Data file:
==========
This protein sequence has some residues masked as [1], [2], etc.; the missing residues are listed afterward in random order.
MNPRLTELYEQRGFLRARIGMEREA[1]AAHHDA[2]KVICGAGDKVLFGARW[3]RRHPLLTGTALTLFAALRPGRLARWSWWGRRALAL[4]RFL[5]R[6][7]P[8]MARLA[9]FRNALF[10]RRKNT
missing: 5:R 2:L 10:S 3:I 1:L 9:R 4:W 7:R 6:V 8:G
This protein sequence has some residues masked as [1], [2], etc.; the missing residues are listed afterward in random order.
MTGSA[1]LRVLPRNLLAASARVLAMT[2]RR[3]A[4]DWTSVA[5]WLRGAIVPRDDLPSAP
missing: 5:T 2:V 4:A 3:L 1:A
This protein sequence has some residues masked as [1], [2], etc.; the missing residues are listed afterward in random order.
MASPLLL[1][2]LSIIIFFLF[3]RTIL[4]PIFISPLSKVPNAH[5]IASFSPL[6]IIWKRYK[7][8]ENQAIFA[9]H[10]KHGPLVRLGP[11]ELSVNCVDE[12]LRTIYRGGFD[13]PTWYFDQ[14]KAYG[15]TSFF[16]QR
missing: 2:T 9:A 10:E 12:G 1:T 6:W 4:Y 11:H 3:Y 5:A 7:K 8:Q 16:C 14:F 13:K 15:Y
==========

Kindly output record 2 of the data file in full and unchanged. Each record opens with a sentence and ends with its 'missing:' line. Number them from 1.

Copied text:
This protein sequence has some residues masked as [1], [2], etc.; the missing residues are listed afterward in random order.
MTGSA[1]LRVLPRNLLAASARVLAMT[2]RR[3]A[4]DWTSVA[5]WLRGAIVPRDDLPSAP
missing: 5:T 2:V 4:A 3:L 1:A